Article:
The next merger and acquisition (M&A) hotspot on our market could be among second-tier mortgage lenders as Citigroup believes the industry is at an inflection point that is exposing the structural weaknesses of regional banks.
While it is the big banks like Commonwealth Bank of Australia (ASX: CBA) that are facing most of the public pressure from the Banking Royal Commission, it is the smaller players that will have to move quickly in order to stay relevant to the market in the face of the digital revolution, changing customer preferences, and declining retail banking returns.
“In other markets, similar banks have turned to consolidation to solve these deficiencies. Whilst in other cases, private equity sponsors have taken an interest,” said Citigroup.
“The time seems right for a similar wave of consolidation to occur in Australia.”
There are four key reasons why second-tier lenders have an urgency to act, according to the broker. These players have an over-reliance on branch-based banking, have poorer support from mortgage brokers, a lack of omni-channel presence, and the lack of resources to adequately invest in their business to keep up with digital and regulatory trends.
Citigroup’s analysis shows that merging the two regional banks would create the most value as their combined balance sheet and scale will address all of these shortcomings.
Bank of Queensland is the worst performer of the two with its share price crashing 16% since the start of the calendar year, when Suncorp is up 7% and the S&P/ASX 200 (Index:^AXJO) (ASX:XJO) index is 3% in the black.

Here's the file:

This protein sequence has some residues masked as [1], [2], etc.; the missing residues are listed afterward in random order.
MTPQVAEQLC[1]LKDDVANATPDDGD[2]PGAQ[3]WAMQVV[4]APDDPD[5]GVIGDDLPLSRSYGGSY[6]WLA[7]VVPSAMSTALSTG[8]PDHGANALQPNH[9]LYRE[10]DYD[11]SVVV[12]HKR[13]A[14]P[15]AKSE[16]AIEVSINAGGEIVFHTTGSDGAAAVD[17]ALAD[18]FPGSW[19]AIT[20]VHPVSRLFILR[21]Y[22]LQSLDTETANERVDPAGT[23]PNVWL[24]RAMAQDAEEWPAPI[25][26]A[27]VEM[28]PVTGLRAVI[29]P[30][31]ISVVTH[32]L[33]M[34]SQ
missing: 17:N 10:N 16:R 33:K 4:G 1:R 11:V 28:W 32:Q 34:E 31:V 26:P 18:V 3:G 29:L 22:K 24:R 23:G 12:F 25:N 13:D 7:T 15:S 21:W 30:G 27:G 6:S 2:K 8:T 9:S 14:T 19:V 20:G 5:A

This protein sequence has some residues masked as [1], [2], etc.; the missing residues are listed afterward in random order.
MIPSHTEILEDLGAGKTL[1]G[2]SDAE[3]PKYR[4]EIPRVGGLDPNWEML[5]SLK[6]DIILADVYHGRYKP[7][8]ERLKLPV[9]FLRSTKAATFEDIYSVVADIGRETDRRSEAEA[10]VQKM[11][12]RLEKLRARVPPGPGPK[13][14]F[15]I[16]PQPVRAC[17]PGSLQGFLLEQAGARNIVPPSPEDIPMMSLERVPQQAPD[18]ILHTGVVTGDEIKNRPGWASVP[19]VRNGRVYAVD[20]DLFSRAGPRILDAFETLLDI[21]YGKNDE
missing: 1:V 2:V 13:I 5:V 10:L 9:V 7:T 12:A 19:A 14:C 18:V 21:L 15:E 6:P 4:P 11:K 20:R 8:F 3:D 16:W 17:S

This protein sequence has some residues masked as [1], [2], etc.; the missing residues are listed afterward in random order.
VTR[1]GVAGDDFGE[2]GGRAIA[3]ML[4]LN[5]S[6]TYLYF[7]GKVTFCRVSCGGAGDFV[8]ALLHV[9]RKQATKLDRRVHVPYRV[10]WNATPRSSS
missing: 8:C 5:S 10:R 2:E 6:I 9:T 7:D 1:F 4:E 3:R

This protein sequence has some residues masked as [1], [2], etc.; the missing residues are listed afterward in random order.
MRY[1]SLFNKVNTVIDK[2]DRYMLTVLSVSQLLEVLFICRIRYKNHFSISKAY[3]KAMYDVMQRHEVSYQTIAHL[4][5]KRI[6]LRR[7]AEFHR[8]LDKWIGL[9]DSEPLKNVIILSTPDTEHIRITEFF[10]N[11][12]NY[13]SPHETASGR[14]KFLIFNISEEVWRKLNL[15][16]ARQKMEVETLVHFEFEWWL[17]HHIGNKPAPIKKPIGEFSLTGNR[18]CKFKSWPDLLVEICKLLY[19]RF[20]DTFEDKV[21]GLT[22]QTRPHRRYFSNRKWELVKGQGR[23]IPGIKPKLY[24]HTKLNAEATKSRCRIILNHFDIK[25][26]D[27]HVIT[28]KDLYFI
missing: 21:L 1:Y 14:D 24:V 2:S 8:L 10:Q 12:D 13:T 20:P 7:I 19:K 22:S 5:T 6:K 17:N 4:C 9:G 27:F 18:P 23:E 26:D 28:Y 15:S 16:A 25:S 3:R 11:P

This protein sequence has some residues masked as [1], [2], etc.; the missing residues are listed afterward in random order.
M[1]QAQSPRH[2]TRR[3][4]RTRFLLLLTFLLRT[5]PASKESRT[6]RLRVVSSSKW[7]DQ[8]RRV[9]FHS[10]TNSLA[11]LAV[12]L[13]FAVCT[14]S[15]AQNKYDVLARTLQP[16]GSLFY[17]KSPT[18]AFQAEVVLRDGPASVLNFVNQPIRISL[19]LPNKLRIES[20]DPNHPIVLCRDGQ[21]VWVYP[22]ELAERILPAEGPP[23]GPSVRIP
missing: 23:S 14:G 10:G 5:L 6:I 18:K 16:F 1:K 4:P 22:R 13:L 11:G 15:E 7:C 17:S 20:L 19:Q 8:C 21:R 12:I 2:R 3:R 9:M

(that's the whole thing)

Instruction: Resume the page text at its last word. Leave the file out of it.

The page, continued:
This underperformance is unjustified in Citigroup’s opinion and the broker has upgraded BOQ to a “buy” from “neutral” with an $11.50 price target.
But there’s another interesting player in the market to watch. It’s Macquarie Group Ltd (ASX: MQG).
“The most interesting player in any consolidation wave is Macquarie with its superior market cap, a history of accelerating its position through acquisition, as well as its notable ambitions in retail banking,” said Citigroup.
“In the near future, MQG will face a deposit funding constraint on its organic lending growth strategy. We think an inorganic transaction (or two) will enable it to move to the next level.”
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Motley Fool contributor Brendon Lau owns shares of Macquarie Group Limited. The Motley Fool Australia has no position in any of the stocks mentioned. We Fools may not all hold the same opinions, but we all believe that considering a diverse range of insights makes us better investors. The Motley Fool has a disclosure policy. This article contains general investment advice only (under AFSL 400691). Authorised by Scott Phillips.